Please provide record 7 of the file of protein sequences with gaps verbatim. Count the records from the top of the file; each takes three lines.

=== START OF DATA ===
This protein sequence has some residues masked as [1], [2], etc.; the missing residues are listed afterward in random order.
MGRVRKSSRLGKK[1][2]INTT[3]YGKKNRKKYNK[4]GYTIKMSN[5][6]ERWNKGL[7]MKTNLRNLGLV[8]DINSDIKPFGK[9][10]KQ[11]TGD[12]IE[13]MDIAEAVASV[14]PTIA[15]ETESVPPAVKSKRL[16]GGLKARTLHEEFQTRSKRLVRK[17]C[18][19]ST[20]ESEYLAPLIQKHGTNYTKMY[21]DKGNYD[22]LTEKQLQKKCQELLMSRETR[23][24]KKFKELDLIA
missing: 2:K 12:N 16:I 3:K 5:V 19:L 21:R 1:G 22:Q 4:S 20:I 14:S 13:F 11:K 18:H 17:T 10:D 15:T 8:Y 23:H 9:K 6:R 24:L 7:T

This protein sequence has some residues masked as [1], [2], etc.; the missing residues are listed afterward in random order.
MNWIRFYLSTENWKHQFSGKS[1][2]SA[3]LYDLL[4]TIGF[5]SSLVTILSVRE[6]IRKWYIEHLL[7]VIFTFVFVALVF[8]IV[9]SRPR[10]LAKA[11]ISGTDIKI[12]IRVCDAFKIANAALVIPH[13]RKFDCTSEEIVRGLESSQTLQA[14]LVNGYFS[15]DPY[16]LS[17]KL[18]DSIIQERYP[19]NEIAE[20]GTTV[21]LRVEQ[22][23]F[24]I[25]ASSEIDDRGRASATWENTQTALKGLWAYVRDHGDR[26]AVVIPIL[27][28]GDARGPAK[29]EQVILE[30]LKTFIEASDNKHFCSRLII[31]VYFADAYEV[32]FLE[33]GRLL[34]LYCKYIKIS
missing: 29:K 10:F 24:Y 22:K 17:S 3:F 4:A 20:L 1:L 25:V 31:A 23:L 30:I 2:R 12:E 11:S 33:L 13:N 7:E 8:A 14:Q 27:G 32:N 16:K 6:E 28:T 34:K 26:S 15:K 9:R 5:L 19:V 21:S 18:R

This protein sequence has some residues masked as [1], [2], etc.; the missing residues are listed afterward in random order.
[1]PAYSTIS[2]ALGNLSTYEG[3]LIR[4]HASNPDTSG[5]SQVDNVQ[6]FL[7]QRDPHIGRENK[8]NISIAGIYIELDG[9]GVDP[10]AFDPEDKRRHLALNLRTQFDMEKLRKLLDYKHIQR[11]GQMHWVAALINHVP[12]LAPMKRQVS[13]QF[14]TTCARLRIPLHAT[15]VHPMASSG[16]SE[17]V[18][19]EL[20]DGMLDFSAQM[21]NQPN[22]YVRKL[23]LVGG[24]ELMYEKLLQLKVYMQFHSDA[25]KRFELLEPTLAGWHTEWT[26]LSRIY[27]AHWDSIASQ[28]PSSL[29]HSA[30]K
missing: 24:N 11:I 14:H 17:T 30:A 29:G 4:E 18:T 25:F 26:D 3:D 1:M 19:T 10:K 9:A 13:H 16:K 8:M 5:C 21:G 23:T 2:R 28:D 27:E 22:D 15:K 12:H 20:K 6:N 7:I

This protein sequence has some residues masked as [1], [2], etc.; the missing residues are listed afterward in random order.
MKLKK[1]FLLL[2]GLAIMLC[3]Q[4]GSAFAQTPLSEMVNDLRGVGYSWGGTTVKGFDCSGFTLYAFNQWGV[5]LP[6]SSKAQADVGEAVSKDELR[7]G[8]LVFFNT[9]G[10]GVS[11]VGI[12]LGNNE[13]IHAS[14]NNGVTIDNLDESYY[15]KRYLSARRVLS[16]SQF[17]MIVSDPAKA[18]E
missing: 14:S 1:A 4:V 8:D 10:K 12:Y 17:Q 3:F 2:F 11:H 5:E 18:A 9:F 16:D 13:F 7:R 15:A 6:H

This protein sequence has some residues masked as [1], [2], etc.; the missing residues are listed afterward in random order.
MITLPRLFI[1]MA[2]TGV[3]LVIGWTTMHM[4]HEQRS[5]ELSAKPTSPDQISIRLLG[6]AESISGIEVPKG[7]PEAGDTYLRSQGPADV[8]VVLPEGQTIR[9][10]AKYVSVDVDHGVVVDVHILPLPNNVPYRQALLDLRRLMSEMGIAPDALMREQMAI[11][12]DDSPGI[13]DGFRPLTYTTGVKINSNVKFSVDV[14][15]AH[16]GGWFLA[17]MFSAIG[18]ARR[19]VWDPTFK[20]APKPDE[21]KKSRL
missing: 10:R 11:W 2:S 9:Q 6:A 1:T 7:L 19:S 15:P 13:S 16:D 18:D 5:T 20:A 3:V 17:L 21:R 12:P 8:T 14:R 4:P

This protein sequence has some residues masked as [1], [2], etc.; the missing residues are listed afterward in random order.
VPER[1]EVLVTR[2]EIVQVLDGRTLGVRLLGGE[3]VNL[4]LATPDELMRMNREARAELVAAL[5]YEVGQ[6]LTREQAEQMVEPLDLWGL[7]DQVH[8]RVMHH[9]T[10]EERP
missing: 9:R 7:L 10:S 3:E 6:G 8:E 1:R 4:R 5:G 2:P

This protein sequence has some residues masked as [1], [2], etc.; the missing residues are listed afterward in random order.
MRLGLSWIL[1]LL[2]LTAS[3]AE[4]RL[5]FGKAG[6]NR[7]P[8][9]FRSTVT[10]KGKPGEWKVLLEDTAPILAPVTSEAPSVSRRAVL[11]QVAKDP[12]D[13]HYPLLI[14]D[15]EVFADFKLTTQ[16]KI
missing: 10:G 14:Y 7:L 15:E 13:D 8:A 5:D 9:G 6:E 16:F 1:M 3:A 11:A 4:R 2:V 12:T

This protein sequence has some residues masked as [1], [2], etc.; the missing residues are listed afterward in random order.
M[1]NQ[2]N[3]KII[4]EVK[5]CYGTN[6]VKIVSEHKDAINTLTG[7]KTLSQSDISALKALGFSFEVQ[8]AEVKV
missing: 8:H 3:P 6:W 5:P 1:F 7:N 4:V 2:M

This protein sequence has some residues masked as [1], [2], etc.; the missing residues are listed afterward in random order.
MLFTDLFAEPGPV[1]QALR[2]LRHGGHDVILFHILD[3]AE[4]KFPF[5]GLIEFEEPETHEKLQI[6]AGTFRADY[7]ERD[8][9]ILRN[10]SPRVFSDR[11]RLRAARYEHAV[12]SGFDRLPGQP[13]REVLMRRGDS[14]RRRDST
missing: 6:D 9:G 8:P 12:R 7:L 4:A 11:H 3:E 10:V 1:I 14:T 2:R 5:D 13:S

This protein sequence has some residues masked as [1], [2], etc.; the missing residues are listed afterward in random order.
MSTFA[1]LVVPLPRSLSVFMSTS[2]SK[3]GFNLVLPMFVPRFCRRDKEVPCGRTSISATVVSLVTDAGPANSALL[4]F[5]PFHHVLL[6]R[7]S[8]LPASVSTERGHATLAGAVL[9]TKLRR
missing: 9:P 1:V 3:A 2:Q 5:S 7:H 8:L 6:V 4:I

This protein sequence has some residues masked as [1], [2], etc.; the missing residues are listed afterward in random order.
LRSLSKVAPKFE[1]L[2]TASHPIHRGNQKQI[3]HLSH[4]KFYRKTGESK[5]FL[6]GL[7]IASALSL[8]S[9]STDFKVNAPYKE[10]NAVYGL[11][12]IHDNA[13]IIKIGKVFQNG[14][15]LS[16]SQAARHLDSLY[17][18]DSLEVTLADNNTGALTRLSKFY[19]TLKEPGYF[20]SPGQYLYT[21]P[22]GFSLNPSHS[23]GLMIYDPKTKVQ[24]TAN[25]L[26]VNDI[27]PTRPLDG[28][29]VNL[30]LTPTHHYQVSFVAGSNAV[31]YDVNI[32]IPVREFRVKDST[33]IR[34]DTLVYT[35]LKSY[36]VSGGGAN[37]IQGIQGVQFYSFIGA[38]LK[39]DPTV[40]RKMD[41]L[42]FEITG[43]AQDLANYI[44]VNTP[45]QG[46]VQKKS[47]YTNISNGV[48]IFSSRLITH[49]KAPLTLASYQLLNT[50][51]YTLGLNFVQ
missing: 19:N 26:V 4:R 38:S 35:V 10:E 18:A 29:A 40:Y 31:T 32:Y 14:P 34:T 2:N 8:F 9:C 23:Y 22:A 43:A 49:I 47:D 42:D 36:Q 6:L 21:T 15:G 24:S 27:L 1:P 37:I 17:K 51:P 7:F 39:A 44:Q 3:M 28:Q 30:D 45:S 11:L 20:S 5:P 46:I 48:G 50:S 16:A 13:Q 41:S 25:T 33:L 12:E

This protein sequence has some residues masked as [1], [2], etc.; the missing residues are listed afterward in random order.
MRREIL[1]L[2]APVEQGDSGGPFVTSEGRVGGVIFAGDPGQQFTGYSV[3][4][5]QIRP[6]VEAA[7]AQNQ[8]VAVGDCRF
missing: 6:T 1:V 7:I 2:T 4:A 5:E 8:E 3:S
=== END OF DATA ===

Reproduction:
This protein sequence has some residues masked as [1], [2], etc.; the missing residues are listed afterward in random order.
MRLGLSWIL[1]LL[2]LTAS[3]AE[4]RL[5]FGKAG[6]NR[7]P[8][9]FRSTVT[10]KGKPGEWKVLLEDTAPILAPVTSEAPSVSRRAVL[11]QVAKDP[12]D[13]HYPLLI[14]D[15]EVFADFKLTTQ[16]KI
missing: 10:G 14:Y 7:L 15:E 13:D 8:A 5:D 9:G 6:E 16:F 1:M 3:A 11:A 4:R 2:V 12:T